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Dead Languages (Graywolf Rediscovery Series) Paperback – May 1, 1998

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Product Details

  • Series: Graywolf Rediscovery Series
  • Paperback: 246 pages
  • Publisher: Graywolf Press (May 1, 1998)
  • Language: English
  • ISBN-10: 1555972748
  • ISBN-13: 978-1555972745
  • Product Dimensions: 8.5 x 5.4 x 0.7 inches
  • Shipping Weight: 11.2 ounces (View shipping rates and policies)
  • Average Customer Review: 4.8 out of 5 stars  See all reviews (6 customer reviews)
  • Amazon Best Sellers Rank: #931,938 in Books (See Top 100 in Books)

Editorial Reviews

From Publishers Weekly

The story of a boy who stutters, at war with, yet entranced by, language, Shields's ( Heroes ) second novel is a bitingly funny cry from the heart and a mordant paean to the power of words. "Sometimes my childhood seems . . . an endless series of . . . overwrought attempts to get beyond a voice that bothered me," reflects Jeremy Zorn, victim of a speech defect that becomes his life's animating principle. Snared by sibilants, reduced to social helplessness, like a modern-day Demosthenes he resolves to use language to "rearrange the world." His handicap comes to seem emblematic of obstacles to communication in general, and helpful in dramatizing them: "I thought it was my duty to insert into every conversation the image of its own absurdity," Jeremy contends, and his coming-of-age requires a comprehensive survey of the available means of verbal rebellion. They include ghetto slang; sign language; singing in the school chorus; debating; and Latin (which "existed only on the page. . . . was always silent"). However, Jeremy's fitting, final choice of existential weapon is fiction. Shields flexes substantial intellectual muscle, yet powerfully sympathetic portraits of Jeremy, his family and their friends also account for the novel's vitality; all and sundry invite effervescently sarcastic comment from the stutterer. The frustration bred by his "neurasthenic self-consciousness" commands Jeremy to let off steam of a high order of hilarity, while driving him to search for his place in the world with uncommon, compelling ferocity.
Copyright 1989 Reed Business Information, Inc. --This text refers to the Hardcover edition.

From Library Journal

In a novel originally published in 1989, Jeremy Zorn has words thrust upon him by his family almost from the moment of his birth. As he grows, a stutter prevents him from correctly pronouncing any of them. His impediment, however, is a metaphor for emotions he is unable to verbalize.
Copyright 1998 Reed Business Information, Inc.

More About the Author

David Shields is the New York Times bestselling author of sixteen books, including Reality Hunger (named one of the best books of 2010 by more than thirty publications); The Thing About Life Is That One Day You'll Be Dead; Black Planet (a finalist for the National Book Critics Circle Award); How Literature Saved My Life, and Remote, winner of the PEN/Revson Award. He lives with his wife and daughter in Seattle, where he is the Milliman Distinguished Writer-in-Residence at the University of Washington. His work has been translated into twenty languages.

Customer Reviews

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Most Helpful Customer Reviews

6 of 7 people found the following review helpful By A Customer on February 23, 2000
Format: Paperback
I bought this for cheap when on holiday in Florida - I know it's silly but I liked the cover. Thankfully, the contents also made my hair stand on end...I have never read a more realistic tale of human emotion and communication. I read it years ago, but I can still remember the sadness and lonliness of characters whose intelligence was little compensation for their sheer inabilty to convey their emotions, through the fear of appearing weak. It left me with a cold chill that will linger for my lifetime - or at least until I learn not to fear rejection.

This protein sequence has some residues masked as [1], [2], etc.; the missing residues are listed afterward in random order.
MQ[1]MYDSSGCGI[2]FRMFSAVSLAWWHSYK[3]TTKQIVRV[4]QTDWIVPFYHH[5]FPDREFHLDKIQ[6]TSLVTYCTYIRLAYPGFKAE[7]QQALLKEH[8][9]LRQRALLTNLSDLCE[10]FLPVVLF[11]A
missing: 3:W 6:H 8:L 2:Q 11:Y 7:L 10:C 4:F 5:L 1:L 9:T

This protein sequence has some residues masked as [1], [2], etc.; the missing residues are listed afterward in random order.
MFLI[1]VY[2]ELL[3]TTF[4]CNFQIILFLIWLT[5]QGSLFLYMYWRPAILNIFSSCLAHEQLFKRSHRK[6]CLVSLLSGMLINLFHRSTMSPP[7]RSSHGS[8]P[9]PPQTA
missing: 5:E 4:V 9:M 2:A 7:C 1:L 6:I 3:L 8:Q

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5 of 6 people found the following review helpful By A Customer on January 9, 2000
Format: Paperback
For anyone who has experienced frustration in the area of communication, this book makes you feel as though you are not alone. It is written in a manner that makes it seem as though the main character, Jeremy, is talking to you. You feel as though you are allowed into his private world; A world which has been profoundly shaped by his feelings of inadequacy surrounding verbal communication. There are funny moments. Moving moments. It's a great read.
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4 of 5 people found the following review helpful By Kristen Coates on February 13, 2003
Format: Paperback
David Shields' novel explores the meaning of language and its strong influence on the main character of the story, Jeremy Zorn. Vividly described scenes of Jeremy's childhood guide the reader through his struggle with language, both in his stuttering and in his writing. Jeremy desires to subdue words, to communicate through a form at times most elusive. In contrast, his mother tames words and people at will. It is this contrast that Jeremy seeks to overcome. Jeremy discovers that stuttering is not simply a lapse of language, but also an effect of his acute awareness of the words he attempts to utter. His speech therapist tells him: "If you're ever going to gain complete control of your communicative skills, you have to pay attention to each successive moment of utterance--now and now and now; in other words, the continuously moving present, not previous moments of poor performance and certainly not upcoming feared words." Thus language and life intertwine, each influencing the other.
I highly recommend this novel to any audience.
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